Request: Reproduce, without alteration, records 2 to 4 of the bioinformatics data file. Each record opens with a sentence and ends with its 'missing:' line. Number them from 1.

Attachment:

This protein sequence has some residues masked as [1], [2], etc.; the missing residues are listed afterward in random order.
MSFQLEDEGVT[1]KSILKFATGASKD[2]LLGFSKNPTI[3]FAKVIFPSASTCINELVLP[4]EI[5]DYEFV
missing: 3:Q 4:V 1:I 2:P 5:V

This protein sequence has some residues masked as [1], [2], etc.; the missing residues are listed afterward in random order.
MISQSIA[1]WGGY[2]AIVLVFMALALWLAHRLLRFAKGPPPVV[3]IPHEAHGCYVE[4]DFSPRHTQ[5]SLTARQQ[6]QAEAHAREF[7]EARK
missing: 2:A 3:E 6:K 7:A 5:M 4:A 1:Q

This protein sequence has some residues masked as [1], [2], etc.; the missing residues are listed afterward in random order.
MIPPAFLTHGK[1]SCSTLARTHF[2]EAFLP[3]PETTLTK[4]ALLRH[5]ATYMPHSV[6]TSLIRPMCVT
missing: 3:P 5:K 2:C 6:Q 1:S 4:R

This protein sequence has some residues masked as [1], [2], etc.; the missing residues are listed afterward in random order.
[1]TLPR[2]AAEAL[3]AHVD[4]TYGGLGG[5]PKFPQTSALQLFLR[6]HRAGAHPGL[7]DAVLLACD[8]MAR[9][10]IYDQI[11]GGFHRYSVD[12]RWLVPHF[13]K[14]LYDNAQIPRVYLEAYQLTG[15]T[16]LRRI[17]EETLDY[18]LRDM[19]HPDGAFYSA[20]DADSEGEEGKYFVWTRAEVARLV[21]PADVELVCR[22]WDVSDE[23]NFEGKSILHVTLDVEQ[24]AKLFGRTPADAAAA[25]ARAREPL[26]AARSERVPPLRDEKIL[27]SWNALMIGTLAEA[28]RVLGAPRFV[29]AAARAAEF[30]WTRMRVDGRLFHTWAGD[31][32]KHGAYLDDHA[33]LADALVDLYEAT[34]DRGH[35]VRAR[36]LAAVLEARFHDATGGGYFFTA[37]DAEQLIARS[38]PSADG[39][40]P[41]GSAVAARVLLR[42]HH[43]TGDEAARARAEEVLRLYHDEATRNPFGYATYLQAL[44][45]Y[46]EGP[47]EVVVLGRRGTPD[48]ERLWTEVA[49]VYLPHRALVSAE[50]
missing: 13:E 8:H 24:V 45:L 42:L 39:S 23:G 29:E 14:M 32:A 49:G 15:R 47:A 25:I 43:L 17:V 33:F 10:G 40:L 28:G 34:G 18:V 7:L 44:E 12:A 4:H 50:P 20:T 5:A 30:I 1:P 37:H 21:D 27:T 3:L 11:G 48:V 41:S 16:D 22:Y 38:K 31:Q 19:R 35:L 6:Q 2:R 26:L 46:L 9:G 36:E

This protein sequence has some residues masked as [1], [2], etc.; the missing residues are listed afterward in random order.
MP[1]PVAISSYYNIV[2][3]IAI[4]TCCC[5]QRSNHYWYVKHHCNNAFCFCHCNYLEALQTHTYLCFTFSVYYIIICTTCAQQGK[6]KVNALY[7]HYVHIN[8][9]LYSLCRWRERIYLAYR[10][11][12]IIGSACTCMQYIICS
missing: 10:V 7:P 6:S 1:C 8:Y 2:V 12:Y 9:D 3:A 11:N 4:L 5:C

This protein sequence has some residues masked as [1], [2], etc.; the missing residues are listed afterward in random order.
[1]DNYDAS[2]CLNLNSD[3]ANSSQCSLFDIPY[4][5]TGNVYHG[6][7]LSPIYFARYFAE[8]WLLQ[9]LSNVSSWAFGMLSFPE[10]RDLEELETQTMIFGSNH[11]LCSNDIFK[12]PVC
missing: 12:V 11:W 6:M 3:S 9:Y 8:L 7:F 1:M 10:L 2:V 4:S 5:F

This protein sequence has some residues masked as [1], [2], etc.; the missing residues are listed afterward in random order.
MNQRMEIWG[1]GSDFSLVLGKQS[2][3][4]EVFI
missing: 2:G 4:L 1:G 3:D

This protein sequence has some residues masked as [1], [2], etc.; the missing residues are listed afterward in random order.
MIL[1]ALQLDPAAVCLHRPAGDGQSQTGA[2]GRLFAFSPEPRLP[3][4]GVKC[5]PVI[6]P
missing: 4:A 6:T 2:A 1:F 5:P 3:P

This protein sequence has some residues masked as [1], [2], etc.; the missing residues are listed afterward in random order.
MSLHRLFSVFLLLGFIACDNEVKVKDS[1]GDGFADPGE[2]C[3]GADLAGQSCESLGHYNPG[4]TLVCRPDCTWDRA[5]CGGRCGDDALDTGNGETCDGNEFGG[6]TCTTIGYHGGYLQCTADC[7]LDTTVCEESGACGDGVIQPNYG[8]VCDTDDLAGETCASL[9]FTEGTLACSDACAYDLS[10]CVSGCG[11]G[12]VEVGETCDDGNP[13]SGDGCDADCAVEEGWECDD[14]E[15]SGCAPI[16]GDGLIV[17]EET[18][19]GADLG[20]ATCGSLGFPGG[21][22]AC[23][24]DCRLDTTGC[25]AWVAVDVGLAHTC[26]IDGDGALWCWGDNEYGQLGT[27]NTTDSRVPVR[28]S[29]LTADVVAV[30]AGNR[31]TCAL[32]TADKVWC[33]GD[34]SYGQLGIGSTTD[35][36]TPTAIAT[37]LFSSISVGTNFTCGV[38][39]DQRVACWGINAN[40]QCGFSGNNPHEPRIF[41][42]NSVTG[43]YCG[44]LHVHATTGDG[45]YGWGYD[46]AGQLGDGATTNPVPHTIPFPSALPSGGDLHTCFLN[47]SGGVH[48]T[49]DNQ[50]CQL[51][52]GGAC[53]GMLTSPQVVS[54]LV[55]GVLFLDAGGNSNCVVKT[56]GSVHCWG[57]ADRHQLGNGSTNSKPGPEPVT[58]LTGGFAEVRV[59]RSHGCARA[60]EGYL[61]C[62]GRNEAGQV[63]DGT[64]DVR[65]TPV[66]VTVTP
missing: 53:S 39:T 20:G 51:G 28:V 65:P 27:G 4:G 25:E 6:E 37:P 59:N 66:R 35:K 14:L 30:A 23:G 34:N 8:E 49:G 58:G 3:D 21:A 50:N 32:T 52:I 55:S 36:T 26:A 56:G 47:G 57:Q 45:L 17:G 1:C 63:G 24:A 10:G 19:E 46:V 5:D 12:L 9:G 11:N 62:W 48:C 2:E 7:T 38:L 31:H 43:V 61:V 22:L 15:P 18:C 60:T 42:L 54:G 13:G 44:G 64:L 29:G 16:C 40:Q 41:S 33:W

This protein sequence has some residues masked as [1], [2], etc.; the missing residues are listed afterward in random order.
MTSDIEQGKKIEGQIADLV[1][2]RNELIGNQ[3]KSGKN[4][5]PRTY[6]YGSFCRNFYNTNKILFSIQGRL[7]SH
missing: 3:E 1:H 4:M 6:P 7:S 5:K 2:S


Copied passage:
This protein sequence has some residues masked as [1], [2], etc.; the missing residues are listed afterward in random order.
MISQSIA[1]WGGY[2]AIVLVFMALALWLAHRLLRFAKGPPPVV[3]IPHEAHGCYVE[4]DFSPRHTQ[5]SLTARQQ[6]QAEAHAREF[7]EARK
missing: 2:A 3:E 6:K 7:A 5:M 4:A 1:Q

This protein sequence has some residues masked as [1], [2], etc.; the missing residues are listed afterward in random order.
MIPPAFLTHGK[1]SCSTLARTHF[2]EAFLP[3]PETTLTK[4]ALLRH[5]ATYMPHSV[6]TSLIRPMCVT
missing: 3:P 5:K 2:C 6:Q 1:S 4:R

This protein sequence has some residues masked as [1], [2], etc.; the missing residues are listed afterward in random order.
[1]TLPR[2]AAEAL[3]AHVD[4]TYGGLGG[5]PKFPQTSALQLFLR[6]HRAGAHPGL[7]DAVLLACD[8]MAR[9][10]IYDQI[11]GGFHRYSVD[12]RWLVPHF[13]K[14]LYDNAQIPRVYLEAYQLTG[15]T[16]LRRI[17]EETLDY[18]LRDM[19]HPDGAFYSA[20]DADSEGEEGKYFVWTRAEVARLV[21]PADVELVCR[22]WDVSDE[23]NFEGKSILHVTLDVEQ[24]AKLFGRTPADAAAA[25]ARAREPL[26]AARSERVPPLRDEKIL[27]SWNALMIGTLAEA[28]RVLGAPRFV[29]AAARAAEF[30]WTRMRVDGRLFHTWAGD[31][32]KHGAYLDDHA[33]LADALVDLYEAT[34]DRGH[35]VRAR[36]LAAVLEARFHDATGGGYFFTA[37]DAEQLIARS[38]PSADG[39][40]P[41]GSAVAARVLLR[42]HH[43]TGDEAARARAEEVLRLYHDEATRNPFGYATYLQAL[44][45]Y[46]EGP[47]EVVVLGRRGTPD[48]ERLWTEVA[49]VYLPHRALVSAE[50]
missing: 13:E 8:H 24:V 45:L 42:L 39:S 23:G 29:E 14:M 32:A 49:G 15:R 47:A 25:I 43:L 17:V 33:F 10:G 40:L 28:G 34:G 18:V 7:L 44:E 12:A 4:H 50:P 20:T 5:A 30:I 1:P 37:H 21:D 27:T 3:L 11:G 48:V 41:S 16:D 22:Y 38:K 31:Q 19:R 35:L 6:Q 2:R 26:L 46:L 9:G 36:E